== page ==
Means for slidably moving movable jaw 49 along ram member 48 are shown in FIG. 10 and include an elongated, threaded shaft, or clamp drive screw 50, rotatably mounted within ram member 48, supported at both ends with bearing means and fixedly attached at one end to a driven sprocket 51. Electric screw gearmotor 52 (FIGS. 5 and 9), rotatable in a clockwise or counterclockwise direction, rotates fixedly-attached drive sprocket 53, and also roller chain 54, which chain engages drive sprocket 53 and driven sprocket 51, whereby clamp drive screw 50 is also rotated. A clamp nut 55 is an internally threaded member that is fixedly attached to movable jaw 49, preventing the nut's rotation, and is threadably engaged to clamp drive screw 50 for movement therealong as the latter rotates. As clamp nut 55 moves along the rotating clamp drive screw 50, movable jaw 49 to which the clamp nut 55 is fixedly attached, moves along the ram member in the same direction. Whether the movable jaw 49 moves toward or away from the fixed jaw member 44 depends upon the direction the clamp drive screw 50, and thus the screw gearmotor 52, is moving.
The movable jaw 49 has a gripping surface unlike that of the fixed jaw member 44. The latter has a fixed, convex gripping surface 57 to conform to the concave inner coil surface which it engages whereas the former has a pad 56 with an angled face and which slides on surface 58 at an inclined angle to the fixed gripping surface 57. The pad face is angled approximately as shown in FIG. 6 and can thereby handle coils of various diameters while distributing the load over a broader pad area than would be possible with a flat, non-angled pad. Such an even, two-point distribution is desirable in that it minimizes damage to the outermost layers in handling. The incline on surface 58 is such that when a load is placed between jaw members 44 and 49, the pad 56 sliding in the direction of the load's pull is urged toward the fixed gripping surface 57. A shoulder bolt 60 threadably engages pad 56 and slides within a slot in movable jaw 49 (FIG. 11). The travel of pad 56 along inclined surface 58 is thus limited to the travel of shoulder bolt 60 in slot 61. For example, in FIG. 7 a metal coil is shown in phantom lines as the clamping means would engage it. Upward movement of the coil is accomplished by lifting the load carriage and gear assembly attached thereto with the cable lifting system described hereinabove. Such upward urging would be met by downward resistance of the gravity-pulled coil, which resistance would pull pad 56 downward along inclined surface 58. Clearly such downward movement of pad 56 would shift it toward fixed gripping surface 57, causing a tight, wedging engagement of the coil C between fixed jaw member 44 and movable jaw 49. Spring means 59 attached at one end to pad 56 and at the other end to movable jaw 49 retracts pad 56 along inclined surface 58 to its upper position in FIG. 7 and where the pad 56 is most distant from fixed gripping surface 57 for a given spacing between movable jaw 49 and fixed jaw member 44 when the coil or other load is removed from between the gripping surfaces 56 and 57.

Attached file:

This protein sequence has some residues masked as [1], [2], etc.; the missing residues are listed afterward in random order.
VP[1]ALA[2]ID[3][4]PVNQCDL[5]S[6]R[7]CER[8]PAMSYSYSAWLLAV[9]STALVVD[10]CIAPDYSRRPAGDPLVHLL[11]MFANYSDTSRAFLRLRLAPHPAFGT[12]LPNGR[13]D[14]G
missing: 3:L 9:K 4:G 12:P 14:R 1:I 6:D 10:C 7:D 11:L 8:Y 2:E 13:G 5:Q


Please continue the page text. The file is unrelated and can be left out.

The invention provides means for lifting and transport of a load, such as a metal coil. The pickup of the coil may be done with its axis in a horizontal or vertical position, and the coil may be rotated about ninety degrees from the position in which the coil is engaged by the vertically downward pointing jaws, and released in any of those positions. The invention permits lifting of any metal, as it relies on non-magnetic means to grip the load. The load can be raised vertically and then moved horizontally, thereby clearing obstructions in its path below. Once raised, the load is positively engaged and no hydraulic or electric power is required to maintain a grip thereon, eliminating the possibility of dropping the load from an overhead position. The lifting load is spread over a convex, stationary gripping jaw and an angled, movable gripping jaw pad, minimizing deformation of the material lifted thereby and thus minimizing material ruined in transport. The clamping means are suspended from the crane at more than one point, preventing the swinging of the coil or other load about a pivot point in an uncontrollable fashion. The jaws used to grip the load are simple and relatively inexpensive to construct, requiring only one moving jaw and only one movable gripping surface, placed in this embodiment on the movable jaw.